Tales of strange incidents and ghostly apparitions on “Zombie Road” have existed ever since its creation in the late 1860s. The original dirt and gravel path was carved out of thick trees and brush to provide access to the Meramec and the railroad tracks located along the river. One legend says the phantom of an early settler who was struck and killed by a train haunts the dark forest. Another describes a killer who lived in a dilapidated shack by the water and who would attack young lovers who came there looking for privacy.

There’s still a lot of buzz about the old road even today, although now it’s because the surrounding woods are home to one of the region’s premier multi-use trails. Built by Gateway Off-Road Cyclists (GORC) over the past several years, Zombie Trail weaves among the high hills on both sides of the road — now paved and called Rock Hollow Trail — providing a happy playground for hikers, runners, mountain bikers and equestrians.

The 100-percent, natural-surface pathway located in Wildwood, Missouri, currently measures 6.15 miles and features some of the most scenic rock formations, waterfalls, springs and ravines along any trail in the greater St. Louis area.

Starting at the Trailhead of the Undead — yes, that’s its real name — the single-track climbs up the western ridge line, twisting and turning through dense forest before eventually evening out and hugging the moss-covered bluff. From there, “Zombie West” offers smooth, fast trail with a few punchy climbs and sharp turns leading into and out of gullies. The only noteworthy obstacle on this half of the trail is a series of shelf rocks that demand attention for a short span.

The highlights of Zombie West include a couple of creek crossings and two trickling waterfalls: one the you cross on top after ascending a short rise and the other that you pass under, stepping behind it into a cave-like depression. In winter, the latter waterfall can freeze, creating a floating column of jagged ice.

Once you drop down to the pavement, the route continues on the other side of Rock Hollow Trail with a short, steep climb back up to the ridge line. “Zombie East” is distinguished by epic rock formations scattered along the undulating trail — stout boulders and sharp bluffs that heave into view all around the path. GORC has done an amazing job of incorporating these natural features into the routing; nowhere more so than on a series of hand-built stone switchbacks that mount a ravine midway through this half of the trail.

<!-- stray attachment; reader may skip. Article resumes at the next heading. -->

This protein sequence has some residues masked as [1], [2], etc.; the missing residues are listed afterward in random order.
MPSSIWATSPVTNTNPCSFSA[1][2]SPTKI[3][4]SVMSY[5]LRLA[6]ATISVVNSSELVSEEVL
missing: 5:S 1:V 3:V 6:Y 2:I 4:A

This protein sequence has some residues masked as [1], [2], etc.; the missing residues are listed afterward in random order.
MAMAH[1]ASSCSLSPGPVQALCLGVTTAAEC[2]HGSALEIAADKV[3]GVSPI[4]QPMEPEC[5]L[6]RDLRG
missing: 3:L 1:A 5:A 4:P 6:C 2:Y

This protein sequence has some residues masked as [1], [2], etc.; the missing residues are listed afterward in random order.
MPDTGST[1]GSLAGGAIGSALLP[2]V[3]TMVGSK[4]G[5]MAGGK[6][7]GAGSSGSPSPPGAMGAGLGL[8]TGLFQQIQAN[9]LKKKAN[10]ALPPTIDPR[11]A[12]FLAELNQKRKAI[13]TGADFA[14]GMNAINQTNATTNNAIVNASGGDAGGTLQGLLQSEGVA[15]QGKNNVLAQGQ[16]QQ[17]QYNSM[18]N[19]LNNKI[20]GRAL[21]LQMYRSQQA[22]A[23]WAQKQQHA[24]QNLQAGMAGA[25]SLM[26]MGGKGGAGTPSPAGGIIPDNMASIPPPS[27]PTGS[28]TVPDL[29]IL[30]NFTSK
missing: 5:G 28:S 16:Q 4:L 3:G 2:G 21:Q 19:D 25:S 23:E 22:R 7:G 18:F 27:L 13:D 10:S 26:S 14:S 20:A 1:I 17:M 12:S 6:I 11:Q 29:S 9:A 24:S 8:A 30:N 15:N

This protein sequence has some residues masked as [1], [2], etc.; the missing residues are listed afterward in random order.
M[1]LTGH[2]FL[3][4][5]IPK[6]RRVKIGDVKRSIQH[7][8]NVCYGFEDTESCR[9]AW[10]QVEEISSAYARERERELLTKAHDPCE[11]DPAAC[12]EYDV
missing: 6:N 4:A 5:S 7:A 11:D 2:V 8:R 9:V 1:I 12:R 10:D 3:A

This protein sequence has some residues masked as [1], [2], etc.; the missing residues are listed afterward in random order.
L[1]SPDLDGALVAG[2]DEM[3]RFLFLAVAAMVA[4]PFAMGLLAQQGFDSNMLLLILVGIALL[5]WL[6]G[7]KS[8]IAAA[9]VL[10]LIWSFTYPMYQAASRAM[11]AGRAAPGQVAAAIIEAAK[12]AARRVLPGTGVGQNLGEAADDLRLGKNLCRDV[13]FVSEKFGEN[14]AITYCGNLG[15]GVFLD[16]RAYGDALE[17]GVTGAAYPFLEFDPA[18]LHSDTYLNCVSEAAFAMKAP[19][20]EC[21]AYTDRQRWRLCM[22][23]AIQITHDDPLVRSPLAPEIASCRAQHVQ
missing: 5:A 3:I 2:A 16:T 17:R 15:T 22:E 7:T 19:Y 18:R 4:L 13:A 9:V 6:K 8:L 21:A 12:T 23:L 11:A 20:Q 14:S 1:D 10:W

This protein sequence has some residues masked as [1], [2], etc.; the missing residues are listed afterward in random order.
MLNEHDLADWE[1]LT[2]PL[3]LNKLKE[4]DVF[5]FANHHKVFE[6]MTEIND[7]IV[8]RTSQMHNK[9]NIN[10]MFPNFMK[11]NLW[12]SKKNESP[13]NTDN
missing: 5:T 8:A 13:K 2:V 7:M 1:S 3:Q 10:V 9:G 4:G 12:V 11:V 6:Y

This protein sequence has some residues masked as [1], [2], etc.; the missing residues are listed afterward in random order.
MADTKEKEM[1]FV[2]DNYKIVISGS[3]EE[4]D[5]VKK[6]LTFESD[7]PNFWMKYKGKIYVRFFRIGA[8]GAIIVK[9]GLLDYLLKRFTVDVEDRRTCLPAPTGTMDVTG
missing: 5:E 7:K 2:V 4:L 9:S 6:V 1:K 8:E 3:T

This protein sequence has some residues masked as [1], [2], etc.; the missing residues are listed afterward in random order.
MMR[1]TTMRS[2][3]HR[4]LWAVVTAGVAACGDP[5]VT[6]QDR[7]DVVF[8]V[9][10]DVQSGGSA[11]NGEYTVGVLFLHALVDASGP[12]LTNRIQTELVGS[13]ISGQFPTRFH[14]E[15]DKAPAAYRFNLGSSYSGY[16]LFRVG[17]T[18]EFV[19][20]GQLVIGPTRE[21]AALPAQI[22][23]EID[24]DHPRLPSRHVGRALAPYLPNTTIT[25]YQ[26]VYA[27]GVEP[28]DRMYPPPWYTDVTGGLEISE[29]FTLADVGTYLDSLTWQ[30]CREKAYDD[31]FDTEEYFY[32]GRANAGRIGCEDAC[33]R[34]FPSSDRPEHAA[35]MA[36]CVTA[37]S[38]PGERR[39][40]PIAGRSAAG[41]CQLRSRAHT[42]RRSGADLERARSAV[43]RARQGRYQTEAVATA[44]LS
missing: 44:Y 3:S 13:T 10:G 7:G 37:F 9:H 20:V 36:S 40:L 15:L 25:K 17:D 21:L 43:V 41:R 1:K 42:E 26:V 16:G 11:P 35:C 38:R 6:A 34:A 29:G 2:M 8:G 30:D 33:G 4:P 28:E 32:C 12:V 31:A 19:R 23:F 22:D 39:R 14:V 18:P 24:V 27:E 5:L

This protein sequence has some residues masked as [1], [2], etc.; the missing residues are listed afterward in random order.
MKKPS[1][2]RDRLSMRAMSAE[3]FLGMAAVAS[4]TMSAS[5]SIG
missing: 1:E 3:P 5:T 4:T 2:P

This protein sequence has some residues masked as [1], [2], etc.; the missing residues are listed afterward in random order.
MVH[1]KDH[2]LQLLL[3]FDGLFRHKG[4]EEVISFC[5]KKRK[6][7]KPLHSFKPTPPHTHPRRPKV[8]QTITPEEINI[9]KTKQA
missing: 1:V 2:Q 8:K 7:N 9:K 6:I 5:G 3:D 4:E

Other hallmarks of Zombie East: a rock “chute” that you travel through and several dirt berms that mountain bikers in particular enjoy swooping down. No wonder this trail is fast becoming the go-to for local backwoods riders.

Future Plans
Zombie Trail currently ends where its southeast tip meets the blacktop of Rock Hollow Trail, by which users can access other paths such as the Al Foster (see Sept/Oct 2017) and Bluff View (see Spring 2015) trails. It’s even possible to venture all the way to Castlewood State Park in Ballwin and to Greensfelder County Park in Eureka with a little creative routing.

By the end of this year, GORC plans to have finished the remaining .25 miles of work necessary to connect Zombie West with Zombie East on the south end, making the trail a true loop. Once officially complete, the trail will be renamed Bluff View Trail and will include the current 2.5 miles of Bluff View as well as the Rock Hollow Connector for a total mileage of about 9.5 miles.

With its variety of terrain, striking scenery and access to other nearby outdoor assets, Zombie Trail has nearly everything you could want in an off-road destination. The scariest thing you’re likely to encounter these days? A screaming good time.

Trail Information
Length: 6.15 miles
Type: Loop
Surface: Natural
Rating: Intermediate
Usage: Running, hiking, bicycling, equestrian
Parking: Available at the Grand Avenue parking lot in Glencoe, Mo.
Amenities: Access to the Al Foster, Rock Hollow and Bluff View trails

Author: Brad Kovach is the editor/publisher of Terrain Magazine.
Image: Rick Mayo/Mile 90 Photography